meant that, from the selection process to final publication,
Tundra was a shapeless, spastic, amorphous monstrosity.
I don’t think itfairto denigrate the very hard work that was
done by the people up there in production. I always got
along great with Mark Martin and the art department. That
wasn’t a problem at Tundra. They were very conscien-
tious, the polish on a lot ofthe work that was published was
commendable. I think one of the few coherent movements
within Tundra were the books Mark Martin was
shepherding through: Roy Tompkins, Wayno, Jim
Woodring, and so on. There was an entity, but it was
invisible amid the Tundra chaos.
THOMPSON: I didn t think Hyena was that great a book, but
it had a point of view.
BISSETTE: It might have been a better book if Mark had
been able to focus on it more fully. There he was, every day
of the week at Tundra, juggling five hundred balls in the
air, and trying to make Hyena the best that he could.
THOMPSON: And asfar as I know, Mark had no control over
things like the Peter Pan book, the projects that went
insane and would eventually become legends to be passed
down from generation to generation.
BISSETTE: Yeah. See, no one had control. I had one ofthose
out-of-control projects that drove everyone nuts, Mark
included. There was going to be a two-volume Lovecraft
project coming out Of Tundra — Volume One was fin-
ished, but never published. Thank God Kevin only said
yes to Lovecraft; there was also going to be a Poe volume.
I was the one who went, “No, no, let’s get the Lovecraft
done first, let’s see what happens here.”
Oh, but I digress… Let’s see… any reviews for Hyena?
Roy Tompkins is interviewed The Comics Journal #203, page 84:
TOMPKINS: About 19901 decided I was ready for doing
my Own book and having it published. So I started
putting this book together that turned out to be Trailer
Trash#l. Originally I sent it out to a bunch ofdifferent
publishers. Fantagraphics wanted to do it, and I was
almost about to go with them when Wayno told me
about Tundra, and said to send it there. so I sent it to
them, and they wanted to do it, and they had pretty
GILBERT: That was a strange situation, wasn’t it?
TOMPKINS: Yeah. It was good offer, and at the time
Kim Thompson said, “Well, you might as well do this
because they can pay you a hell ofa lot better than we
can, and you probably won’t have this chance again.”
GILBERT: That was a hell ofa lot different money than
anything you ever seen, right?
TOMPKINS: Oh yeah. It was the gravy train. [laughter]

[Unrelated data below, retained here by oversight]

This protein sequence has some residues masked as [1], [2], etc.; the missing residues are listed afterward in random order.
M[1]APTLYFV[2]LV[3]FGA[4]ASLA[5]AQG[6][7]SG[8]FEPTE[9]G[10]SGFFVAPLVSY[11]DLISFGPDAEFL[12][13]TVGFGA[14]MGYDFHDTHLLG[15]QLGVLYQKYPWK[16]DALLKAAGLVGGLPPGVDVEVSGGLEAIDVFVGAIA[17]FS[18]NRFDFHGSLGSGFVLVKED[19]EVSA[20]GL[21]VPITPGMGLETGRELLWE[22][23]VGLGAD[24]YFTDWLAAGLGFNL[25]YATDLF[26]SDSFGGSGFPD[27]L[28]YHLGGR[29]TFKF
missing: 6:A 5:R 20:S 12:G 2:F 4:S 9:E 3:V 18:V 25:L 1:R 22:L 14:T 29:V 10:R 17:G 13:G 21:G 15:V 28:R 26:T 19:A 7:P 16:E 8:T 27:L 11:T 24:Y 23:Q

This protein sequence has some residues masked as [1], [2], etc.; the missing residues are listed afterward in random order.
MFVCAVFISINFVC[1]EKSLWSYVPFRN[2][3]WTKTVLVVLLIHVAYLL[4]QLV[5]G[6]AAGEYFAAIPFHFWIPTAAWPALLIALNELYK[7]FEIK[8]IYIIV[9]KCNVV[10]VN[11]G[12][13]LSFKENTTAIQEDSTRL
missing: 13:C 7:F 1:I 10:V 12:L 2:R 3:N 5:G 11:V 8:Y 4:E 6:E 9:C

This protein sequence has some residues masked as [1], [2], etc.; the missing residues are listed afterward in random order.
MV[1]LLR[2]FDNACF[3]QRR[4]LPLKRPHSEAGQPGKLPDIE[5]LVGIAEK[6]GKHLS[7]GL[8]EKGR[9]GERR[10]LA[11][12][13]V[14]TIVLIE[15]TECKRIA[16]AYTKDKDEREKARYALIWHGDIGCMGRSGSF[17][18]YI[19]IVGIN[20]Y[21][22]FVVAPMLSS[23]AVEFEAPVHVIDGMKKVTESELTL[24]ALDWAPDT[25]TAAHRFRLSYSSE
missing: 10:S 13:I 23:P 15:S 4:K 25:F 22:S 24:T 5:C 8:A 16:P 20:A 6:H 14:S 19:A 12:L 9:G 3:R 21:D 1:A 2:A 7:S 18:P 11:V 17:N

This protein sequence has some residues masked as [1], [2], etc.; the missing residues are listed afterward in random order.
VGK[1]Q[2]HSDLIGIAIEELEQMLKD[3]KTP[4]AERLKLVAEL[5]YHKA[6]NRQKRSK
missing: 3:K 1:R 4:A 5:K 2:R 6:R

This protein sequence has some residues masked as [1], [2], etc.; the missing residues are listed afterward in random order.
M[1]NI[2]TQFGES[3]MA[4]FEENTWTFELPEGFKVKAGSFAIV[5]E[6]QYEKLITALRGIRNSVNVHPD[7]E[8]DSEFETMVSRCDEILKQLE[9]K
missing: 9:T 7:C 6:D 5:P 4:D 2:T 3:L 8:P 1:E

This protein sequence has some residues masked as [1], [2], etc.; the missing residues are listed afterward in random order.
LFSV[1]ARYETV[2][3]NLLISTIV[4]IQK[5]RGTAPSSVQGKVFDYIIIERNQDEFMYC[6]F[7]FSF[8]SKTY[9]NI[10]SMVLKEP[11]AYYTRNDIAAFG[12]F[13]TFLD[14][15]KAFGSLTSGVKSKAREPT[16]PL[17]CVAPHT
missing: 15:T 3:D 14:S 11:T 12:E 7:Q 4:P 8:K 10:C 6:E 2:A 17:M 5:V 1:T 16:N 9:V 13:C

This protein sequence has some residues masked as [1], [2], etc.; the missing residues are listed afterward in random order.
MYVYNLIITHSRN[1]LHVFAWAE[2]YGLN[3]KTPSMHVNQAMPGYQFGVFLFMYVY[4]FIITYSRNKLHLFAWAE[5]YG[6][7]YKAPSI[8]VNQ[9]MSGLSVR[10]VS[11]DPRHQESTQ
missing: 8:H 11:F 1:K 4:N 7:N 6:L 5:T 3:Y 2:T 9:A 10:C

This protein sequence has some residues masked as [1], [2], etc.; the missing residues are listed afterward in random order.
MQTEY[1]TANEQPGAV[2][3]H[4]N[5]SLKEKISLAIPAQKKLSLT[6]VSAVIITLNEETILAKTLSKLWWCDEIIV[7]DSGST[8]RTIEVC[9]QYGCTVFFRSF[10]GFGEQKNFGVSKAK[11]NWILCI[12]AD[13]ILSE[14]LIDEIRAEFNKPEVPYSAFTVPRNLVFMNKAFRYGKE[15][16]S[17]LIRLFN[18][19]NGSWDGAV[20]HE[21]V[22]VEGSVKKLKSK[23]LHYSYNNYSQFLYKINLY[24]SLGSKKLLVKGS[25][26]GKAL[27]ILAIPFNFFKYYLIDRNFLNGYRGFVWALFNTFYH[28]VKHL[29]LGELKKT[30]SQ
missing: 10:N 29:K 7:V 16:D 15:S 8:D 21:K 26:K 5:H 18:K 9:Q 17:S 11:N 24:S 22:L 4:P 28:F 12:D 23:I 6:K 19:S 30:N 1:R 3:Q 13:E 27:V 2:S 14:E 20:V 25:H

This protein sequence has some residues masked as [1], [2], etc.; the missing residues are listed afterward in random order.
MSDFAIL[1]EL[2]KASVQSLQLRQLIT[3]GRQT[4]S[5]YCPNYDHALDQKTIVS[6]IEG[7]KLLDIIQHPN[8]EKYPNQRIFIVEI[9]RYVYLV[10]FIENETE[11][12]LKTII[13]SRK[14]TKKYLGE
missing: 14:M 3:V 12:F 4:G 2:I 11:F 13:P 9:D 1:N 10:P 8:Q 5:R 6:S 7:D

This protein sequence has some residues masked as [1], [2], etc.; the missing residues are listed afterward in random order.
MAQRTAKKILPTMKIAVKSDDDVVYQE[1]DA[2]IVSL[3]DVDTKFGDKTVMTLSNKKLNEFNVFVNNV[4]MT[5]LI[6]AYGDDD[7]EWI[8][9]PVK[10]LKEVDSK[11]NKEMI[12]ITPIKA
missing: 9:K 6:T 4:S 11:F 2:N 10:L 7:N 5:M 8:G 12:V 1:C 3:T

And actually, I don’t know ifthis is still true, but at the
time Wayno and I actually had the only books that
Tundra sold out of their print runs. That was my
Trailer Trash and Beer Nuts#l. Because so many of
the other books before that were so overblown and
underpromoted, and they printed way more than they
ever should have, that therewas no way they could ever
sell out of them. By the time I got in there, they were
starting to pull back a little, and were getting a little
conservative, and the money that I got was nothing
compared to what some of these people got, was what
GILBERT: I can’t remember those books at that time. What
TOMPKINS: I can’t remember them, either. A lot of
blank books. They didn’t impress me then, and they
still don’t, today. They had very few interesting things.
GILBERT: That ‘ ‘Pretty •weird, can’t remember them.
TOMPKINS: They had our little underground group
GILBERT: Tbeyjust leftpu hanging there? Or was there a
phone call in the night or something?
TOMPKINS: It was really sudden. Mark called up one
day and said, There’s some shit going down here, and
this is what’s gonna happen. They re going to go ahead
and print what they’ve contractually agreed to, but
thaes going to be it for everybody. Everybodfs out of
here.” Mark lost his job as art director. The last two
issues of Trailer Trash were actually printed under
Kitchen Sink after they took over, because they had
had to contractually, and I had already turned the
artwork in for them.
GILBERT: Did thatputyou Off” a little Ofcomics ?
TOMPKINS: Yes. It was kind of drag. It was depressing.
The market sucked anyway, so I decided to blow
things off for a while. Butl had a lotofpersonal things
going on then that kind of lead me in some other
directions. That kept me from doing comics for a
couple of years.
No, can’t find any reviews.
Mack White is interviewed in The Comics Journal #203, page 86:
GILBERT: [to White] Were you aware of all this Tundra
Did you get affected by that?
WHITE: Yeah, I was aware of it. I was doing things for
Hyena and talking to Mark and he would tell me,
“Well, things don’t look so good.”
GILBERT: You guys were oldfiends with Martinfrom the
self-publishing thing before, right?
TOMPKINS: Yeah, Mark was in Blotter. Thaes my
original contact with him.
Oh, here’s a mention of Hyena:
Continuing the tradition of no-holds-barred humor is Mark Martin’s anthology title, Hyena. The material in Hyena ranges from short newspaper-style comic strips like “The Fruitheads,” to all-out gross humor like “Pee-Dog” or “The Return of Sherwin Mudflapp.”
Hyena has never been reprinted.
This is the one hundred and fiftieth post in the Entire Kitchen Sink blog series.
3 thoughts on “1993: Hyena”
Just wanted to comment on your question posed about the “Joe Matt/Chester Brown/autobio parody” I could be way off but I thought Jonny Ryan right off the bat and then along with the name “Sherwin Mudflapp” seems very on brand! 😛
First time commenting but love all of your posts. Gotten through most of your backlog now trying to keep up regularly! Thanks for the great content
Thanks! But… hm.. “Sherwin Mudflapp” does sound a bit like Ryan, but had he started publishing in 1993? He’d have been 23 at the time, and the artwork’s quite accomplished…
hmm yeah I guess you’re right.. Read an interview that said he started doing Angry Youth (mini) Comix in 92 but tjc says “He started his career in ’94 with a thing called Angry Youth Comix”… oh well, you’re probably right, but now its going to bother me haha